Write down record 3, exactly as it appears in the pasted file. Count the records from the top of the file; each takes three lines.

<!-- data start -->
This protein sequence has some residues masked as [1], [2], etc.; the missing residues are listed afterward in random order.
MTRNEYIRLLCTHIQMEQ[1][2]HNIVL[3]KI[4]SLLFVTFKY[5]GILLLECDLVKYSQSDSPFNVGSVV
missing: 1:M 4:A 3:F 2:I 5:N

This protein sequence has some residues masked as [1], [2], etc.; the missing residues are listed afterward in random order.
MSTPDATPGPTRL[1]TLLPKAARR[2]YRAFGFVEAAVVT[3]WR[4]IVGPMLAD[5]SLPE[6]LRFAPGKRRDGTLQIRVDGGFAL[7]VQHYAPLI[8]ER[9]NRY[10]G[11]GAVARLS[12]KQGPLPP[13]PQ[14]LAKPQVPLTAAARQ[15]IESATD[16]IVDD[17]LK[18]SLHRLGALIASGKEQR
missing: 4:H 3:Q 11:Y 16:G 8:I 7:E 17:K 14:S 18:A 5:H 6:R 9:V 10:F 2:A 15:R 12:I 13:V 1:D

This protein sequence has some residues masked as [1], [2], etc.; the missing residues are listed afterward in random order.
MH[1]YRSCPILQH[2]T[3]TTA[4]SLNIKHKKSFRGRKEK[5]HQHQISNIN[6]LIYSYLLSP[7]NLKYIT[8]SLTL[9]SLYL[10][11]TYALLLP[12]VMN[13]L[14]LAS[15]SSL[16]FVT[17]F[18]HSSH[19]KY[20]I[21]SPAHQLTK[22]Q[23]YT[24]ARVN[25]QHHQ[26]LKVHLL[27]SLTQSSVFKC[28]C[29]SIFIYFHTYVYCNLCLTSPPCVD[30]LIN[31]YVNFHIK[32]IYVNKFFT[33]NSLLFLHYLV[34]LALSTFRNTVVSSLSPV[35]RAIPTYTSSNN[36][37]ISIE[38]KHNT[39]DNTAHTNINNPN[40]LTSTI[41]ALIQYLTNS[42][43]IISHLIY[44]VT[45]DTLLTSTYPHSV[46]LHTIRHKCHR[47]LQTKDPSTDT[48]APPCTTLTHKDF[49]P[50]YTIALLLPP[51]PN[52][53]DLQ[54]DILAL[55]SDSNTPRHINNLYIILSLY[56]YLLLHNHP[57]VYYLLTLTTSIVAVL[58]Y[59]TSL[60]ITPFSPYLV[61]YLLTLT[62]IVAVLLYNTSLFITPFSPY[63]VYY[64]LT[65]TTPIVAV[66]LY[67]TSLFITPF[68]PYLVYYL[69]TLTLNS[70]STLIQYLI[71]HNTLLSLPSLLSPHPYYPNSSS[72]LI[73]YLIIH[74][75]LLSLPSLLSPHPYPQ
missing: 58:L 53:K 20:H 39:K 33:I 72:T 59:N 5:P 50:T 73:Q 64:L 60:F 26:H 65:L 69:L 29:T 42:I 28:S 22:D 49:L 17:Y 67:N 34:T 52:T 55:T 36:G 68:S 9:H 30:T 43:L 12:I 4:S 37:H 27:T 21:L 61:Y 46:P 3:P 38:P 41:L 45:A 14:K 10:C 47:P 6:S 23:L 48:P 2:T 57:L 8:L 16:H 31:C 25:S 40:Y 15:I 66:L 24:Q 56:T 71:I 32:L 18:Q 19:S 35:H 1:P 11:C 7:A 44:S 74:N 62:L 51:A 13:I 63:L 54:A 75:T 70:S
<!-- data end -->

This protein sequence has some residues masked as [1], [2], etc.; the missing residues are listed afterward in random order.
MH[1]YRSCPILQH[2]T[3]TTA[4]SLNIKHKKSFRGRKEK[5]HQHQISNIN[6]LIYSYLLSP[7]NLKYIT[8]SLTL[9]SLYL[10][11]TYALLLP[12]VMN[13]L[14]LAS[15]SSL[16]FVT[17]F[18]HSSH[19]KY[20]I[21]SPAHQLTK[22]Q[23]YT[24]ARVN[25]QHHQ[26]LKVHLL[27]SLTQSSVFKC[28]C[29]SIFIYFHTYVYCNLCLTSPPCVD[30]LIN[31]YVNFHIK[32]IYVNKFFT[33]NSLLFLHYLV[34]LALSTFRNTVVSSLSPV[35]RAIPTYTSSNN[36][37]ISIE[38]KHNT[39]DNTAHTNINNPN[40]LTSTI[41]ALIQYLTNS[42][43]IISHLIY[44]VT[45]DTLLTSTYPHSV[46]LHTIRHKCHR[47]LQTKDPSTDT[48]APPCTTLTHKDF[49]P[50]YTIALLLPP[51]PN[52][53]DLQ[54]DILAL[55]SDSNTPRHINNLYIILSLY[56]YLLLHNHP[57]VYYLLTLTTSIVAVL[58]Y[59]TSL[60]ITPFSPYLV[61]YLLTLT[62]IVAVLLYNTSLFITPFSPY[63]VYY[64]LT[65]TTPIVAV[66]LY[67]TSLFITPF[68]PYLVYYL[69]TLTLNS[70]STLIQYLI[71]HNTLLSLPSLLSPHPYYPNSSS[72]LI[73]YLIIH[74][75]LLSLPSLLSPHPYPQ
missing: 58:L 53:K 20:H 39:K 33:I 72:T 59:N 5:P 50:T 73:Q 64:L 60:F 26:H 65:L 69:L 29:T 42:I 28:S 22:D 49:L 17:Y 67:N 34:T 52:T 55:T 36:G 68:S 9:H 30:T 43:L 12:I 4:S 37:H 27:T 21:L 61:Y 46:P 3:P 38:P 41:L 45:A 14:K 10:C 47:P 6:S 23:L 48:P 2:T 57:L 8:L 16:H 31:C 25:S 40:Y 15:I 66:L 24:Q 56:T 71:I 32:L 18:Q 19:S 35:H 1:P 11:C 7:A 44:S 74:N 62:L 51:A 13:I 63:L 54:A 75:T 70:S